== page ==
Keyword: Drug Abuse; Sexual Behavior
Link ID: 25473 - Posted: 09.21.2018

By Jason Arment She was a cat lover with cotton-candy-colored hair and obnoxious tastes in music but similar politics to mine. While texting on Tinder, she suggested I might get to play with her kitty. We agreed that we would take her cat out to the park some time but that we would start with dinner and a drink. There were no other hints to me that anything thrilling might happen beyond my riding my motorcycle from Denver to Boulder for the meeting. Sitting together at an Italian restaurant, we got past the cat conversation and progressed to politics and music, jokes and laughter. We were communicating freely and enjoying each other’s company — pretty much everything I wanted out of a first date. As the waitress picked up the check, my date invited me back to her place. I went. I still didn’t think anything was going to happen until we were going to settle in to watch a movie and she changed her clothes right in front of me. So many veterans’ stories begin with them coming back home to find it’s a place with which they no longer identify. I don’t want to overstate my problems, but as a man who went to Iraq as a proud Marine only to realize what was happening there was nothing short of catastrophic, I started to rethink where exactly my heart aligned with my nation and where it fractured and split. © 2018 The New York Times Company

Keyword: Sexual Behavior; Stress
Link ID: 25467 - Posted: 09.20.2018

Hannah Devlin Science correspondent Hundreds of thousands of girls and women with autism are going undiagnosed due to it being viewed as a “male condition”, according to one of the UK’s leading neuroscientists. Prof Francesca Happé, director of the Social, Genetic & Developmental Psychiatry Centre at King’s College London, warned that the failure to recognise autism in girls and women was taking a stark toll on their mental health. “We’ve overlooked autism in women and girls and I think there’s a real gender equality issue here,” she said. “I think we are missing large numbers and misdiagnosing them too.” Until recently, autism without intellectual impairments, sometimes called Asperger syndrome, was thought to predominantly affect boys and men, at a ratio of 10 to every one woman. However, there is growing evidence that the number of girls and women with the condition may have been vastly underestimated. Recent research, based on active screening rather than clinical or school records, found a ratio of 3:1. Happé and others believe this could fall further – potentially to as low as 2:1 – as diagnostic processes become better tailored to identifying autism in girls and women. Due to early assumptions about autism mostly affecting men, studies have often recruited male-only cohorts. Male participants in brain imaging studies on autism outnumber females by eight to one, and in earlier research the bias was even more pronounced. © 2018 Guardian News and Media Limited

Keyword: Autism; Sexual Behavior
Link ID: 25453 - Posted: 09.15.2018

By Rebecca Nebel Growing older may be inevitable, but getting Alzheimer’s disease is not. Although we can’t stop the aging process, which is the biggest risk factor for Alzheimer’s, there are many other factors that can be modified to lower the risk of dementia. Yet our ability to reduce Alzheimer’s risk and devise new strategies for prevention and treatment is impeded by a lack of knowledge about how and why the disease differs between women and men. There are tantalizing hints in the literature about factors that act differently between the sexes, including hormones and specific genes, and these differences could be important avenues of research. Unfortunately, in my experience, most studies of Alzheimer’s risk combine data for women and men. For that reason, researchers at the Society for Women’s Health Research Interdisciplinary Network on Alzheimer’s Disease recently published a review paper in Alzheimer’s & Dementia: The Journal of the Alzheimer’s Association that calls for greater analysis of research data by sex to stimulate new approaches that will improve prevention, diagnosis and treatment of Alzheimer’s. We have some evidence, for example, that sex hormones such as estrogen influence the course of the disease, but we do not understand enough about why and how. Ovaries are the primary source of estrogen for premenopausal women, and surgical removal of a woman’s ovaries before menopause is associated with a higher risk of dementia. But using estrogen therapy after surgery until age 50 negates that risk. This fact suggests that estrogen may be protective in premenopausal women. © 2018 Scientific American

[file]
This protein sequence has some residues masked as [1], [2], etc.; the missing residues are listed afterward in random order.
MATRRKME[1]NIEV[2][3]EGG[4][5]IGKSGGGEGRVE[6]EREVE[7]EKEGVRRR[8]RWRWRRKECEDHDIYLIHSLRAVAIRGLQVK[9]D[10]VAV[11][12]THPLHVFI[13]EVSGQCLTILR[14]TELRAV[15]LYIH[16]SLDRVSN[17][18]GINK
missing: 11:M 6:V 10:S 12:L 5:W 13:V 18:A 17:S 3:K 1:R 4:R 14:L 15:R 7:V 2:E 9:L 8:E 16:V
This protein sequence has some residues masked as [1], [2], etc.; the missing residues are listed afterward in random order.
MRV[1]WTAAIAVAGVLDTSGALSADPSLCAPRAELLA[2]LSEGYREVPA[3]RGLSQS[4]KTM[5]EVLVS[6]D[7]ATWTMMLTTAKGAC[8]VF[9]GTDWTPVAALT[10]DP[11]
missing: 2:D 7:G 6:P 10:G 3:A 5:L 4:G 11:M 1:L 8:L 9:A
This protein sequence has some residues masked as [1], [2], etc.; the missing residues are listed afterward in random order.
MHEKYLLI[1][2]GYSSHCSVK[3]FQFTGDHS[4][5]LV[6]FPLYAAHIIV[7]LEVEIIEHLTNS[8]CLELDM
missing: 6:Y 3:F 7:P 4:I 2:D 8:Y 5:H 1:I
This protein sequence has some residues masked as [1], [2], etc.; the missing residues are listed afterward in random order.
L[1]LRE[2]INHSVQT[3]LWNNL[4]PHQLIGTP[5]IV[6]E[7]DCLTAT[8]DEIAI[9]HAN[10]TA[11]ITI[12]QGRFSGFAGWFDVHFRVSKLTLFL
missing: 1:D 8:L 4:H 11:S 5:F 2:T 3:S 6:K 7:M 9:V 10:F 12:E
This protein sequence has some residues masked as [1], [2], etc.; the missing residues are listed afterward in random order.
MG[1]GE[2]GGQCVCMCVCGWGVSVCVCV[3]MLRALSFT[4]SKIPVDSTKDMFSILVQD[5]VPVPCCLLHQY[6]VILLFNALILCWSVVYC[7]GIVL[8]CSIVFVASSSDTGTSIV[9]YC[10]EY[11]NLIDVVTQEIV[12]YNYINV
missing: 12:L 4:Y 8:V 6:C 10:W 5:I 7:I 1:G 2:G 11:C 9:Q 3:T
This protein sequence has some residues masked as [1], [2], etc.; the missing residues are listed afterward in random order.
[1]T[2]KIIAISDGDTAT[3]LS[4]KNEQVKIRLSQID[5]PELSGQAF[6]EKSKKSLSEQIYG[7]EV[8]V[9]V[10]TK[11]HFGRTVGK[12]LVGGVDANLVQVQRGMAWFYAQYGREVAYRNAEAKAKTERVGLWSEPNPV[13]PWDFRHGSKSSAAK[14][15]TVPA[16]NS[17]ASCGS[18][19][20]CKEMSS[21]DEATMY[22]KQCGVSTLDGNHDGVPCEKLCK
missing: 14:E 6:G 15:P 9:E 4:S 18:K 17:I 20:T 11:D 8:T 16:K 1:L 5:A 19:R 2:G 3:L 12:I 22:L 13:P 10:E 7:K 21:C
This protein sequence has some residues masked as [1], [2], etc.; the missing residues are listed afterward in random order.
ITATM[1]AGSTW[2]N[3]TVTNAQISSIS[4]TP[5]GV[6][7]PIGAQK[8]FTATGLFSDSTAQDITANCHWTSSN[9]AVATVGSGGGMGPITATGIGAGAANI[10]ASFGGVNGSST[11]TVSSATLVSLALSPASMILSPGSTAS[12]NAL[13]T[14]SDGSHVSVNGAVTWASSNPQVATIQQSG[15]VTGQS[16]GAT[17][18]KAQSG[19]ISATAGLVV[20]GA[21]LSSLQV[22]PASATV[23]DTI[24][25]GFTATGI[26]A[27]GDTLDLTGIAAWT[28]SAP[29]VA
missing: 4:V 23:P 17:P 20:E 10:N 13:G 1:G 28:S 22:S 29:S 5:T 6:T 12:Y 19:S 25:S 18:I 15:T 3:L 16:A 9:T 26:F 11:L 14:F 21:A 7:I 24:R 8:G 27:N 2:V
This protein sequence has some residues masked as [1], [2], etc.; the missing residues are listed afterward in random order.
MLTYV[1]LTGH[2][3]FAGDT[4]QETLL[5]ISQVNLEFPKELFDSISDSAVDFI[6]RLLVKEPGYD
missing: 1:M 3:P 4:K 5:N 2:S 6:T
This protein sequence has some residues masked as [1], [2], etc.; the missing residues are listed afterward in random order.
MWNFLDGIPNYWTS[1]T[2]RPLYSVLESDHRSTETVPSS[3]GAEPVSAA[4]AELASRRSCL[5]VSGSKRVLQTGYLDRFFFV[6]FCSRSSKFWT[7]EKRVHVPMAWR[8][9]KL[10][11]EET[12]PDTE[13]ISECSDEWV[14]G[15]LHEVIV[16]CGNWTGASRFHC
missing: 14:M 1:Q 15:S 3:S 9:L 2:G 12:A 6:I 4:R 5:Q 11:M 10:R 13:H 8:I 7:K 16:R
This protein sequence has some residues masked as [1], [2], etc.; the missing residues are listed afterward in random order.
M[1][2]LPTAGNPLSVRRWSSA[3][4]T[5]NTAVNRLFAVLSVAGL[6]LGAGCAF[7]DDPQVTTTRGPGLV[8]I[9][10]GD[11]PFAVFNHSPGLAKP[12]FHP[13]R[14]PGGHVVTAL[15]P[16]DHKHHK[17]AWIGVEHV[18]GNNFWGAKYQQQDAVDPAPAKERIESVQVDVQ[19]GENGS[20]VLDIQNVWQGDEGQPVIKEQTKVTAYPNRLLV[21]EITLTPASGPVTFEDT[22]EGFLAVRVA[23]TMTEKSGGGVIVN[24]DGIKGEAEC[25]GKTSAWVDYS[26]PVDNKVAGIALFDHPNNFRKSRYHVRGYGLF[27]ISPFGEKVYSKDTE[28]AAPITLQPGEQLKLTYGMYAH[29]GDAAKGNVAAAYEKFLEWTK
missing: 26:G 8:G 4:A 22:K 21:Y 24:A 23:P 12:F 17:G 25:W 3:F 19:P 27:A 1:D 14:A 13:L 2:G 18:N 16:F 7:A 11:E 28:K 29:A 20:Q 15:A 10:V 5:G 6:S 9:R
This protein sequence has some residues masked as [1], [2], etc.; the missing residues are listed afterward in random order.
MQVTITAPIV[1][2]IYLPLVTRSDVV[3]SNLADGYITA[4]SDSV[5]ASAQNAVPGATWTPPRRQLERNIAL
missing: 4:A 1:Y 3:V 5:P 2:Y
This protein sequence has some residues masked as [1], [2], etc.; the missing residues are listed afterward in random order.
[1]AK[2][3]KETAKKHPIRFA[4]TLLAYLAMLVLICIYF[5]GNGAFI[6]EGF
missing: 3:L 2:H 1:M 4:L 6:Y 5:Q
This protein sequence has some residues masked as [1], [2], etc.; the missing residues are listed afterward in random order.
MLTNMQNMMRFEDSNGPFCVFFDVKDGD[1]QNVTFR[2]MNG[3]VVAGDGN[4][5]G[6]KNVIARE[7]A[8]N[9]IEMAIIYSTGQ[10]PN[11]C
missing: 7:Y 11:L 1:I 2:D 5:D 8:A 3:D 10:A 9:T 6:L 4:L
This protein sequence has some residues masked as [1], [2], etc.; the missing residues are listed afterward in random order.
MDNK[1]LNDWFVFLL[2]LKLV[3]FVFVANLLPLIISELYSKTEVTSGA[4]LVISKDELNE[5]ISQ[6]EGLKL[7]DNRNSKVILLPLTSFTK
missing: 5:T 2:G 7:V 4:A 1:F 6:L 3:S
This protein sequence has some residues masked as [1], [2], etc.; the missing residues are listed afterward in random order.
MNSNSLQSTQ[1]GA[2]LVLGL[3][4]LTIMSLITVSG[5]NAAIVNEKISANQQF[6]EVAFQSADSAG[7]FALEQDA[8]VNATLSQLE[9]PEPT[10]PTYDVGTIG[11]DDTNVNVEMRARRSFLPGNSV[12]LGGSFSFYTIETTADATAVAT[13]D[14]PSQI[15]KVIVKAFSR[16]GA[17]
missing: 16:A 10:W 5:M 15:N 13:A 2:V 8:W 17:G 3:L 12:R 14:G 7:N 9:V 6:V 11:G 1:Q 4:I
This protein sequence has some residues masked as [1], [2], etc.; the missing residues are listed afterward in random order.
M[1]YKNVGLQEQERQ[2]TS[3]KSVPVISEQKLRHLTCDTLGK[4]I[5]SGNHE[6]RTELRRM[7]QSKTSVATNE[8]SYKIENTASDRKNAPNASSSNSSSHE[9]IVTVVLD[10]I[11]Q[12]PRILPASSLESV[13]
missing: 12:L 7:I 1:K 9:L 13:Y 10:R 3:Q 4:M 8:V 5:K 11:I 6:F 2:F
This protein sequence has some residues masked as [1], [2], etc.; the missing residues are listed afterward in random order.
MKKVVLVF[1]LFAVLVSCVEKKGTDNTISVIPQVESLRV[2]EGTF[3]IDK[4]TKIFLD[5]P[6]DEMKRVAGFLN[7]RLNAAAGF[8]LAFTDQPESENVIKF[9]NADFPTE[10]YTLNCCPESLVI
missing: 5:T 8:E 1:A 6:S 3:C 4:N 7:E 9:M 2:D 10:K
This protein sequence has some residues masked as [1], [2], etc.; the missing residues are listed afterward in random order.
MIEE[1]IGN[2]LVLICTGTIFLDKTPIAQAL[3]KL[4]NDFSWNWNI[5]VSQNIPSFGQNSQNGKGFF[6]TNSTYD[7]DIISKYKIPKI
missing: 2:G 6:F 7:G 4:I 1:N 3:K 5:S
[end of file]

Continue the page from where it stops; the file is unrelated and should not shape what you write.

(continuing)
Keyword: Alzheimers; Sexual Behavior
Link ID: 25418 - Posted: 09.05.2018

By Meredith Wadman Controversy is exploding around a paper published earlier this month in PLOS ONE by a public health expert at Brown University describing reports by parents that their children suddenly experienced unease with the gender they were assigned at birth; the paper calls the condition “rapid onset gender dysphoria” (ROGD). The paper, by physician-scientist Lisa Littman, is drawing fierce criticism from transgender advocates, who call it antitransgender because it suggests that some cases of gender dysphoria may be “socially contagious.” They say the paper has serious methodological flaws, noting that Littman interviewed only parents, not the young people themselves, and recruited from websites frequented by parents who were concerned about their children’s apparently sudden gender transitions. Meanwhile, the reactions of Brown and the journal are being assailed by critics who accuse them of caving to political pressure. On Monday, PLOS ONE announced it is conducting a postpublication investigation of the study’s methodology and analysis. “This is not about suppressing academic freedom or scientific research. This is about the scientific content itself—whether there is anything that needs to be looked into or corrected,” PLOS ONE Editor-in-Chief Joerg Heber in San Francisco, California, told ScienceInsider in an interview yesterday. Also on Monday, Brown officials removed the university’s press release highlighting the paper from its website. On Tuesday, Bess Marcus, dean of Brown’s School of Public Health, wrote in an open statement that the university acted “in light of questions raised about research design and data collection related to the study.” She added that people in the Brown community have raised concerns that the study’s conclusions “could be used to discredit efforts to support transgender youth and invalidate the perspectives of members of the transgender community.” © 2018 American Association for the Advancement of Science